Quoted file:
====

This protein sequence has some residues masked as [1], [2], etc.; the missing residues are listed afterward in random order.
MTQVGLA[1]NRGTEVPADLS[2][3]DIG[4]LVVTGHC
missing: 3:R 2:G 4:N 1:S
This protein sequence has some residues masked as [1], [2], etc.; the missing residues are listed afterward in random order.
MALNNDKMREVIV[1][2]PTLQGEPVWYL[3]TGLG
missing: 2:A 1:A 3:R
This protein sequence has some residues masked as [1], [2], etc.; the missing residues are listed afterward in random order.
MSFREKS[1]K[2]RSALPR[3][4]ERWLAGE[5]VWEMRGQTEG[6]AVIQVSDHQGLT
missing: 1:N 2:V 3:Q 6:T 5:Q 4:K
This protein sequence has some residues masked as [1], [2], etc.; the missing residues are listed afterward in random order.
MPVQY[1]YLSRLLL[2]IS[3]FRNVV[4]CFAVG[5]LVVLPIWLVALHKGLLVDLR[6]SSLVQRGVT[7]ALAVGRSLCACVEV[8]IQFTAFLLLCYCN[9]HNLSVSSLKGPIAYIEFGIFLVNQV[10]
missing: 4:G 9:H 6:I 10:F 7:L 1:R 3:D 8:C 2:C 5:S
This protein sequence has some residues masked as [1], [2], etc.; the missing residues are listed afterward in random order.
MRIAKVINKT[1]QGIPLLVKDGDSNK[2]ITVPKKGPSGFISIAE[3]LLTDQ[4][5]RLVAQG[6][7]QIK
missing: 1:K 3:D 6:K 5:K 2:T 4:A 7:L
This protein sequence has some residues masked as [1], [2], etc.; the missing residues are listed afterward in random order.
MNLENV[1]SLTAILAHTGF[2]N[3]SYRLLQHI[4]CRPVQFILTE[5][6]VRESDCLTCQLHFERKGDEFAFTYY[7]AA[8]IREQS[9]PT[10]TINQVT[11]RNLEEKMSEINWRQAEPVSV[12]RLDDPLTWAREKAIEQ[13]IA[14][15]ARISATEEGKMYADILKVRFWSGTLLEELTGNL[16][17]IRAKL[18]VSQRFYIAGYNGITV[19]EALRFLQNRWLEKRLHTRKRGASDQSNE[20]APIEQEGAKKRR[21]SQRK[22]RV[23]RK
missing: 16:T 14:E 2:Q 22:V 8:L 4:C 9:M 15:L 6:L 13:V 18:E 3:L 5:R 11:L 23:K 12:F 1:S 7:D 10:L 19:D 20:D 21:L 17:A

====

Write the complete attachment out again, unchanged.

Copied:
This protein sequence has some residues masked as [1], [2], etc.; the missing residues are listed afterward in random order.
MTQVGLA[1]NRGTEVPADLS[2][3]DIG[4]LVVTGHC
missing: 3:R 2:G 4:N 1:S
This protein sequence has some residues masked as [1], [2], etc.; the missing residues are listed afterward in random order.
MALNNDKMREVIV[1][2]PTLQGEPVWYL[3]TGLG
missing: 2:A 1:A 3:R
This protein sequence has some residues masked as [1], [2], etc.; the missing residues are listed afterward in random order.
MSFREKS[1]K[2]RSALPR[3][4]ERWLAGE[5]VWEMRGQTEG[6]AVIQVSDHQGLT
missing: 1:N 2:V 3:Q 6:T 5:Q 4:K
This protein sequence has some residues masked as [1], [2], etc.; the missing residues are listed afterward in random order.
MPVQY[1]YLSRLLL[2]IS[3]FRNVV[4]CFAVG[5]LVVLPIWLVALHKGLLVDLR[6]SSLVQRGVT[7]ALAVGRSLCACVEV[8]IQFTAFLLLCYCN[9]HNLSVSSLKGPIAYIEFGIFLVNQV[10]
missing: 4:G 9:H 6:I 10:F 7:L 1:R 3:D 8:C 2:C 5:S
This protein sequence has some residues masked as [1], [2], etc.; the missing residues are listed afterward in random order.
MRIAKVINKT[1]QGIPLLVKDGDSNK[2]ITVPKKGPSGFISIAE[3]LLTDQ[4][5]RLVAQG[6][7]QIK
missing: 1:K 3:D 6:K 5:K 2:T 4:A 7:L
This protein sequence has some residues masked as [1], [2], etc.; the missing residues are listed afterward in random order.
MNLENV[1]SLTAILAHTGF[2]N[3]SYRLLQHI[4]CRPVQFILTE[5][6]VRESDCLTCQLHFERKGDEFAFTYY[7]AA[8]IREQS[9]PT[10]TINQVT[11]RNLEEKMSEINWRQAEPVSV[12]RLDDPLTWAREKAIEQ[13]IA[14][15]ARISATEEGKMYADILKVRFWSGTLLEELTGNL[16][17]IRAKL[18]VSQRFYIAGYNGITV[19]EALRFLQNRWLEKRLHTRKRGASDQSNE[20]APIEQEGAKKRR[21]SQRK[22]RV[23]RK
missing: 16:T 14:E 2:Q 22:V 8:L 4:C 9:M 15:L 6:L 13:V 18:E 3:L 5:R 11:L 23:K 12:F 1:S 7:D 10:L 19:D 20:D 21:L 17:A